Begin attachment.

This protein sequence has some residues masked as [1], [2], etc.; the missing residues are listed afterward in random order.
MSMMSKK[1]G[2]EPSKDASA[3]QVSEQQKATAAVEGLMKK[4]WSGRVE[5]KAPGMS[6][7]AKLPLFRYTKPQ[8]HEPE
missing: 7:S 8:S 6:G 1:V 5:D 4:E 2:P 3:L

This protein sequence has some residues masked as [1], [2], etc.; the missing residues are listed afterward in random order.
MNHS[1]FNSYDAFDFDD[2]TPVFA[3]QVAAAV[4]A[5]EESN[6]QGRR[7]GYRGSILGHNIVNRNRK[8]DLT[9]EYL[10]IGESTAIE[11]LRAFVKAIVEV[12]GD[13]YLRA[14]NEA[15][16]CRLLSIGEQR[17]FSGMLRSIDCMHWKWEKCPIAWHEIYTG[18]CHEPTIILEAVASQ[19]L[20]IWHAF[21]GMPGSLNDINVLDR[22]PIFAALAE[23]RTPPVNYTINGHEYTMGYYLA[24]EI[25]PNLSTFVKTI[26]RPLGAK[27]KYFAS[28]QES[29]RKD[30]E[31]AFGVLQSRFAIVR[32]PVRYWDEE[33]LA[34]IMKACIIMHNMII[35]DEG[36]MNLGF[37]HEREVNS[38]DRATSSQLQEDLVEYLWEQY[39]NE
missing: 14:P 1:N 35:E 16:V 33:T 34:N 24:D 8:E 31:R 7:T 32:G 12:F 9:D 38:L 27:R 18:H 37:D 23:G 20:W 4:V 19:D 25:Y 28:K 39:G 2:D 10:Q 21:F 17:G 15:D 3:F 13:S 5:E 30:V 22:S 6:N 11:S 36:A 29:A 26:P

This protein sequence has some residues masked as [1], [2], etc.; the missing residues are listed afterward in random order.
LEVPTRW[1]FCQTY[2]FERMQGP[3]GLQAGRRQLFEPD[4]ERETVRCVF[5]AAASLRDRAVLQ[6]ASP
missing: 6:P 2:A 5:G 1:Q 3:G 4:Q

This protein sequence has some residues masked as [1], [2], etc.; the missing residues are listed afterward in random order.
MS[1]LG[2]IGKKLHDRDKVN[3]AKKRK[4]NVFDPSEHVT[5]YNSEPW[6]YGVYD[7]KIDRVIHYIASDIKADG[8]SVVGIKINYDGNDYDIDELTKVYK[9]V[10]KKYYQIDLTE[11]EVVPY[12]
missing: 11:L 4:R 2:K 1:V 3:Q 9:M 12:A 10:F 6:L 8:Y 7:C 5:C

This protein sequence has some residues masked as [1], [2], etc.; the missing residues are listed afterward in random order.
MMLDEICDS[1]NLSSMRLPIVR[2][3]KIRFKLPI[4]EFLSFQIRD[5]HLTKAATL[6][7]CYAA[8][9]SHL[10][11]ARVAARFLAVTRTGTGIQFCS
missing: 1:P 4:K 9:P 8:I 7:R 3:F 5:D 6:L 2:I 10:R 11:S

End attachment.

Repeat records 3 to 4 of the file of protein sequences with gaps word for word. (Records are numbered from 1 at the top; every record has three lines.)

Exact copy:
This protein sequence has some residues masked as [1], [2], etc.; the missing residues are listed afterward in random order.
LEVPTRW[1]FCQTY[2]FERMQGP[3]GLQAGRRQLFEPD[4]ERETVRCVF[5]AAASLRDRAVLQ[6]ASP
missing: 6:P 2:A 5:G 1:Q 3:G 4:Q

This protein sequence has some residues masked as [1], [2], etc.; the missing residues are listed afterward in random order.
MS[1]LG[2]IGKKLHDRDKVN[3]AKKRK[4]NVFDPSEHVT[5]YNSEPW[6]YGVYD[7]KIDRVIHYIASDIKADG[8]SVVGIKINYDGNDYDIDELTKVYK[9]V[10]KKYYQIDLTE[11]EVVPY[12]
missing: 11:L 4:R 2:K 1:V 3:Q 9:M 12:A 10:F 6:L 8:Y 7:C 5:C